During the next 10 years, U.S. industries will demand one million more graduates with STEM backgrounds than the nation’s educational system will generate, according to the 2012 report from the President’s Council of Advisors on Science and Technology.
The Dearborn is a Boston Public School that serves nearly 500 students in grades 6-12. All students develop an understanding of concepts that are pervasive across all STEM fields, and graduate with an awareness of STEM disciplines and career pathways. In 10th grade, students choose one of three pathways to focus their studies: computer science, engineering, or health and life sciences.
“Throughout this inaugural STEM week, our Commonwealth’s students will illustrate how far they have pushed the boundaries of our STEM curriculum,” said Congressman Kennedy. “And as we celebrate their breakthroughs, innovation and awards, we recommit to expanding that opportunity to every student that calls Massachusetts home. At a time when women, minorities and low-income students remain underrepresented in STEM careers, the STEM Council is committed to an education system where gender, race, income and zip code are no longer barriers to access.”
“We are sitting in a sea of talent in schools across the Commonwealth, but right now we’re only developing a small part of it - too many students are getting left behind,” said Dr. Jeffrey Leiden, Chairman, President and CEO of Vertex. “If we’re going to develop the diverse workforce that our innovation economy needs, we have to provide students with hands–on learning opportunities that bring STEM subjects into the real world and make learning exciting and fun. That’s what this week is all about.”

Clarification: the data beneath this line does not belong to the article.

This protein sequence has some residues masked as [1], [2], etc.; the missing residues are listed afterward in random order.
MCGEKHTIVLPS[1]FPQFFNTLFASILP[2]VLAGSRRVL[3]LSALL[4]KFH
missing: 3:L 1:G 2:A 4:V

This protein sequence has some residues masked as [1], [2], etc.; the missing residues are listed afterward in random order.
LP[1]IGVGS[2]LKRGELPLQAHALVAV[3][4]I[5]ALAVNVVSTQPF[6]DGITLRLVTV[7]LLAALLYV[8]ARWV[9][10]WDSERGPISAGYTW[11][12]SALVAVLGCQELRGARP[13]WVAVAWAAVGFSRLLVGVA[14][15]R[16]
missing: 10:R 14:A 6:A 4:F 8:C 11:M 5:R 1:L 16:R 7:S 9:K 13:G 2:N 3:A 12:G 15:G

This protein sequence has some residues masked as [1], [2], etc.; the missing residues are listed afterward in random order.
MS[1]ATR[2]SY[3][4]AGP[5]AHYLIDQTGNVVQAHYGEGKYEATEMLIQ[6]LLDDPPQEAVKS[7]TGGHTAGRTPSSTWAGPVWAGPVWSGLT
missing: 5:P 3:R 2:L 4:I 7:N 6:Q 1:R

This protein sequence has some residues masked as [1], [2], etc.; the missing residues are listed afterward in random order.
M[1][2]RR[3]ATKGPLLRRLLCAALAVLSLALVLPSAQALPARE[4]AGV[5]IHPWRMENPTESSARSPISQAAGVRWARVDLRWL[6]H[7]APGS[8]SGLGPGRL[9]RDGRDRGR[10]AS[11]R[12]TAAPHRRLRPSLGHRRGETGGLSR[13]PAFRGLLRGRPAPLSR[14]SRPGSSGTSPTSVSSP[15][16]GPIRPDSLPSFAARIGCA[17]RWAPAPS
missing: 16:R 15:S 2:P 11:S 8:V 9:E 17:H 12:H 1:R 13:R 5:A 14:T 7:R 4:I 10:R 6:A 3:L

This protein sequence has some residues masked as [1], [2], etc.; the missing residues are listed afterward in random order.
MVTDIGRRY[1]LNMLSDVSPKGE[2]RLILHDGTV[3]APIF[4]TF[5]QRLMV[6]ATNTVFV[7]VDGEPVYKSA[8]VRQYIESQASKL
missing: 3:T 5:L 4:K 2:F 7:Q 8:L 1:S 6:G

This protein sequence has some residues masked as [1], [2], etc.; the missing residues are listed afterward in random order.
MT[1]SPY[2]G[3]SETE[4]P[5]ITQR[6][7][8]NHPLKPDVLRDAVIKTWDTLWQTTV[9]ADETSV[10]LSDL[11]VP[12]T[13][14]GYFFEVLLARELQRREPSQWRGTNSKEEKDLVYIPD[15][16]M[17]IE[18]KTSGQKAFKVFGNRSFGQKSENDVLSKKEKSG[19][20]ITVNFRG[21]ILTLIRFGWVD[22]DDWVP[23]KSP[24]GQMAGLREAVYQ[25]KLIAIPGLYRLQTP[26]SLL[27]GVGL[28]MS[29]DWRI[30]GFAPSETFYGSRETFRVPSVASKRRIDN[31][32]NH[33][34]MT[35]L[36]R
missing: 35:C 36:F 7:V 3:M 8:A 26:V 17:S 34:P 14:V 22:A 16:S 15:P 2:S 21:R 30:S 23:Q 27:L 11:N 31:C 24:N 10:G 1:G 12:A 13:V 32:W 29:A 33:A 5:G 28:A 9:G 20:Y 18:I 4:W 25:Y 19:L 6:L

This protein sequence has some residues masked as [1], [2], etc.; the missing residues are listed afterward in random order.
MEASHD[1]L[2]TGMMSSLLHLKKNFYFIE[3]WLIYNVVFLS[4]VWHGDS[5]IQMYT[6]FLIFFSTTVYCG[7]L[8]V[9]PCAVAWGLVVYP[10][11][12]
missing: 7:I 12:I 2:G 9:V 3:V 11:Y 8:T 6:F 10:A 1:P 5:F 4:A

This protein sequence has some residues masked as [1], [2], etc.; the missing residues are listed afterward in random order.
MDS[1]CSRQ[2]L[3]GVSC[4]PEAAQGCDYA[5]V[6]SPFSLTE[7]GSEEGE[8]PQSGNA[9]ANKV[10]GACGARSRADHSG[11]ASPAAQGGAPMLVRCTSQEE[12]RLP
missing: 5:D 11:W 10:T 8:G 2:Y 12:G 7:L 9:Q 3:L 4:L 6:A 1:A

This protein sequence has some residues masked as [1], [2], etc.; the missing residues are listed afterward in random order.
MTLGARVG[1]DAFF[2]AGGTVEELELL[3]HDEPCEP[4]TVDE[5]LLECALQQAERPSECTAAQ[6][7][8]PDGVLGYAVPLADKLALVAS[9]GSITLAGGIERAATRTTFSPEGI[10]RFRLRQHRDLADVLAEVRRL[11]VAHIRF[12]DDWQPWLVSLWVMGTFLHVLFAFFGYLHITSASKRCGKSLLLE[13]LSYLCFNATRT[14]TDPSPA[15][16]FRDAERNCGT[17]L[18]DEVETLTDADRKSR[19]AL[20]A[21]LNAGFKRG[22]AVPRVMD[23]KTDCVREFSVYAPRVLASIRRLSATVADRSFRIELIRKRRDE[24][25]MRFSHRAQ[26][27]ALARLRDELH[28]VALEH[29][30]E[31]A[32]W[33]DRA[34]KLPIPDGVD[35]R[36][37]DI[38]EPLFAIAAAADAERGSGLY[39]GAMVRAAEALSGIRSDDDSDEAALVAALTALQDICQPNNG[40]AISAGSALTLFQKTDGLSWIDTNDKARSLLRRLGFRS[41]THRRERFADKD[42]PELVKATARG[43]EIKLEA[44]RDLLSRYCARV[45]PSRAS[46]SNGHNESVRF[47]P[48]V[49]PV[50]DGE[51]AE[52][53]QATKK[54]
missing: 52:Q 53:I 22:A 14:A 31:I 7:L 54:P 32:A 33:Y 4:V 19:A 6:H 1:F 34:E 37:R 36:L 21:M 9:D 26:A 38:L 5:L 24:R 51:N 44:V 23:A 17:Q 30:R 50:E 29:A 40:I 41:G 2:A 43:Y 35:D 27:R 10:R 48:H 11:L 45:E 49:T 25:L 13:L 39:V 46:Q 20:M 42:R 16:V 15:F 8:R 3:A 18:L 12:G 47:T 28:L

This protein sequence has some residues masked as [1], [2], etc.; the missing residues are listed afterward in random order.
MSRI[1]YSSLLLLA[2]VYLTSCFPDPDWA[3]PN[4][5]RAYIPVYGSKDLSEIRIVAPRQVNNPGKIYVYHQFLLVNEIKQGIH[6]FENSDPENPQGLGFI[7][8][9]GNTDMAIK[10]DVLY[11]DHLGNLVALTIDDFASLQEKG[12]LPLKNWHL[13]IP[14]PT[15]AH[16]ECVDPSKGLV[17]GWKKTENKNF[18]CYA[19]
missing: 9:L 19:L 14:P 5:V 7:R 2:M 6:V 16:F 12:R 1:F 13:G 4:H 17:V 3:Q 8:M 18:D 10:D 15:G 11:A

#MassSTEMWeek PROGRESS REPORT: SAT interest data shows the number of students planning to major in CompSci/IT in MA has increased 91% from 2008-2018. Still, the overall numbers are still too small.— MA Dept of Higher Ed (@MassDHE) October 24, 2018
#MassSTEMWeek progress report: In 2007, only 14 black & LatinX youth in MA took the AP Computer Science exam. Ten years later, the head count is 565. More work to do, but gains being made! https://t.co/JdXMwZ2DpH— MA Dept of Higher Ed (@MassDHE) October 23, 2018
Strengthening STEM education in all of the Commonwealth’s K-12 schools is a priority of the Baker-Polito Administration. Lt. Governor Karyn Polito co-chairs the Massachusetts STEM Advisory Council, along with Congressman Kennedy and Jeffrey Leiden. The STEM Advisory Council is appointed by the Governor and includes education and business leaders in STEM industries that work to promote STEM education, partnerships among industries and schools, and internships for students.
“STEM Week is an opportunity to showcase all the good work teachers and students are already doing in science, technology, engineering and math every day,” Education Secretary James Peyser said. “It is also a chance to spark some students’ interest, and highlight for them how STEM touches so many fields and so many professions.”
STEM Week was a collaborative effort with the STEM Advisory Council, which worked to generate interest from the business community for STEM Week activities around the Commonwealth, and foster partnerships with school districts. The state’s Regional STEM Networks planned and coordinated activities for the week in conjunction with the STEM Advisory Council. Regional STEM networks connect educators, community leaders, and industry partners in order to foster opportunities for students in STEM fields.